Size 6 model sparks outrage on TikTok after revealing she wears a padded ‘FAT SUIT’ to appear in ads for plus-size clothing brands
A size 6 model has revealed that she has to wear a ‘fat suit’ to appear in ads for plus-size clothing brands, saying she gets hired because ‘they want the neck and the face to look really slim and sharp.’
Bjørnelykke showed off her slim figure in a mirror selfie at the beginning of the clip, explaining that even though she is slender, she is considered a ‘plus-size’ model.
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Norwegian model Karoline Bjørnelykke revealed on TikTok that she has to wear a ‘fat suit’ to appear in ads for plus-size clothing brands
The model, who wears a size 6/8 (left), put on the padded fat suit to show how it helps her fill out plus-size clothing (right)
Bjørnelykke claimed she has been hired to appear in ads for brands that carry sizes XL through 5XL because they want the neck and face ‘to look really slim and sharp’
According to her modeling bio, she wears a size 38/40, which is a size 6/8 in the U.S.
However, despite her size, she claimed that she has been hired to appear in ads for brands that carry sizes XL through 5XL.
‘If you have eyes, you can see I’m not that size,’ she said. ‘So how do we fix this problem? Well, I have to bring something called padding to work, which basically is a fat suit in pieces.’
Bjørnelykke then demonstrated how she stuffs the suit with padding to make herself look ‘a lot bigger,’ saying the clothes are also sometimes pinned in the back to make it look like they fit.
Based on questions for my video “from skinny to plus size” with 3M views, link in comments ➡️
Bjørnelykke noted that ‘it’s considered polite’ to bring this type of padding to work when you’re a plus-size model
She added that the clothes are also sometimes pinned in the back to make it look like they fit
‘So if the clothes look really good from the front, it probably looks like s**t from the back,’ she said. ‘It’s because they want the neck and the face to look really slim and sharp, which doesn’t just create unrealistic standards but impossible ones.
‘My suggestion is just use real plus-sized women because there are so many gorgeous plus-sized women out there.’
The video has been viewed more than 379,000 times, and the comments ranged from disappointed to outraged.
‘This explains the midsections that never make sense,’ one person wrote, while another added: ‘This is why I’m so self-conscious about my face shape.’
‘The [modeling] industry really [hates] plus-sized models,’ someone else shared.
Bjørnelykke worked as high-fashion model when she first started out in the industry
Bjørnelykke explained in previous videos that she struggled with anorexia before she started embracing her curves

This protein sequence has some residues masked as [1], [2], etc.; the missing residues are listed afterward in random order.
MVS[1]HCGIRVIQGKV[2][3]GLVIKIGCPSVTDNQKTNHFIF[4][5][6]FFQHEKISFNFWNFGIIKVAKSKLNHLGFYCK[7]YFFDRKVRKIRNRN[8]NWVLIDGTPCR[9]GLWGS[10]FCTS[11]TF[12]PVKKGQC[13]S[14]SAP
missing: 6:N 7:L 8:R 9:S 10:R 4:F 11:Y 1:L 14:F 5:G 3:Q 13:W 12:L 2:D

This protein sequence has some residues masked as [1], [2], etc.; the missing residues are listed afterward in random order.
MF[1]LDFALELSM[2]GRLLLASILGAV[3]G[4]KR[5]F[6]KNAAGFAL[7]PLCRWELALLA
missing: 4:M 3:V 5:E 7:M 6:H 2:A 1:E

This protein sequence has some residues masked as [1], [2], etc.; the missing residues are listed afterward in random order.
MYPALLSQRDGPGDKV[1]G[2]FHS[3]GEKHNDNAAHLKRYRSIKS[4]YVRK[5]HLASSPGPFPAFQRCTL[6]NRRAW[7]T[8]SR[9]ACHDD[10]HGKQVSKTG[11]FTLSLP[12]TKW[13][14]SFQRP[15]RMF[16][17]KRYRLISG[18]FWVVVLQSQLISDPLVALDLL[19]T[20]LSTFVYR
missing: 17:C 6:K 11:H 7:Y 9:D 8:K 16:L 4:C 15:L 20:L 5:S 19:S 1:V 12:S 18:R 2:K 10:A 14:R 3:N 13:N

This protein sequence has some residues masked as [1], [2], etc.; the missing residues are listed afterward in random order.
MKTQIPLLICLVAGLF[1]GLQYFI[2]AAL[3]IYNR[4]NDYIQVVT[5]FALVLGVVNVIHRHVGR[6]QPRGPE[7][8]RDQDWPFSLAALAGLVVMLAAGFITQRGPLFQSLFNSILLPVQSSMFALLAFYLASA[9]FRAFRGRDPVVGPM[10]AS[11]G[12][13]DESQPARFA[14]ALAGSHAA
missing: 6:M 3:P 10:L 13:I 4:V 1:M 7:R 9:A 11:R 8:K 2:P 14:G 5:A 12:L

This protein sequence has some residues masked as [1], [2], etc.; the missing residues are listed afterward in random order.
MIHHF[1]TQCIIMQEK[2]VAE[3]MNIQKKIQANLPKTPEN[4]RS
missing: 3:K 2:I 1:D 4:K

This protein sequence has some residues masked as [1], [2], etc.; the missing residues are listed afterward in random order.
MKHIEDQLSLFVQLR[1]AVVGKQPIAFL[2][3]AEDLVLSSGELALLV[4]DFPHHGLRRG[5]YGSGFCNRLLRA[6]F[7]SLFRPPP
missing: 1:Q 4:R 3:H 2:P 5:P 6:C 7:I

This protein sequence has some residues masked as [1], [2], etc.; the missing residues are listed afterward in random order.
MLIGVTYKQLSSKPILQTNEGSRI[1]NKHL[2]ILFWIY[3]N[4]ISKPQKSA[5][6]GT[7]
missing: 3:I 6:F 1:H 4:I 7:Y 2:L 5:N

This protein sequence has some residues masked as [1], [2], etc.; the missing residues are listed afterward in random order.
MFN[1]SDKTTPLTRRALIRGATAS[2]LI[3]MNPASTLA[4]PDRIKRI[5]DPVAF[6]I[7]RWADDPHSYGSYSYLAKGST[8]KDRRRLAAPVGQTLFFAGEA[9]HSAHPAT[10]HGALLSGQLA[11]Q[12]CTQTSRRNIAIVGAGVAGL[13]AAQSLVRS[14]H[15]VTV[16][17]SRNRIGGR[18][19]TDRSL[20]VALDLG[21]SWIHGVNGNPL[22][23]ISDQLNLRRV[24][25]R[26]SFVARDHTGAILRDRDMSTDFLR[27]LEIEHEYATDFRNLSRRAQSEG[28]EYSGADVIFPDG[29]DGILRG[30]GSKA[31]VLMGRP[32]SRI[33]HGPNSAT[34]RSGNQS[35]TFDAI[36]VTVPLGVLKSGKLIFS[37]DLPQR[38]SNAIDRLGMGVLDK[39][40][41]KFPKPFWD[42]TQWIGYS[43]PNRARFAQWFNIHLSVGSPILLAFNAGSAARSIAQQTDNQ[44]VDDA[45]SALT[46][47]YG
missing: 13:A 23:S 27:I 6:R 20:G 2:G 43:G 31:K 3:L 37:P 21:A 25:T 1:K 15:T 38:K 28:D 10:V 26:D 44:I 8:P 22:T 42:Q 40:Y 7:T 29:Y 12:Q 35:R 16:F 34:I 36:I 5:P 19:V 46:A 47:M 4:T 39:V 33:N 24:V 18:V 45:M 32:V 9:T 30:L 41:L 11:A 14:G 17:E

Even though she is slim, she is now considered a ‘plus-size’ model
Model Kalison Nix confirmed the practice, writing: ‘Fellow sized 10 “plus-size” model here — so ridiculous… I have the exact same padding set.’
Others slammed Bjørnelykke for wearing the pads, saying she should refuse these types of modeling jobs.
‘Don’t take the jobs if you think it’s ethically wrong. You’re contributing to the issue by taking the job,’ one TikToker insisted.
‘But you’re… taking the jobs? And further contributing to the problem? another person agreed.
Bjørnelykke shared in the comments that she no longer takes these types of jobs, but she didn’t have a choice early on in her career.
Bjørnelykke claimed there were a number of brands that stopped working with her once she got ‘fat,’ but she insisted she is happier now
Bjørnelykke explained in the comments of her video that she no longer wears fat suits to appear in plus-size ad campaigns because she thinks it’s unethical
‘I did a couple of these many years ago when I just got signed with an agency in NY and had a contract obligation, but I refuse to do them now because I think it’s ethically wrong and I don’t desperately need the money,’ she said.
‘But I don’t think it’s right to blame the models,’ she added. ‘If one model refuses the job another one just like her will take it. There is no way all models will collectively refuse these jobs. The real power is with the consumers.’
She said she made the video ‘so that consumers can make better choices,’ noting that ‘models are at the bottom of the power pyramid.’
Bjørnelykke explained in other videos that she previously worked as a high-fashion runway model and struggled with anorexia before she embraced her curves.
According to the model, there were a number of brands that stopped working with her once she got ‘fat,’ but she insisted she is happier now.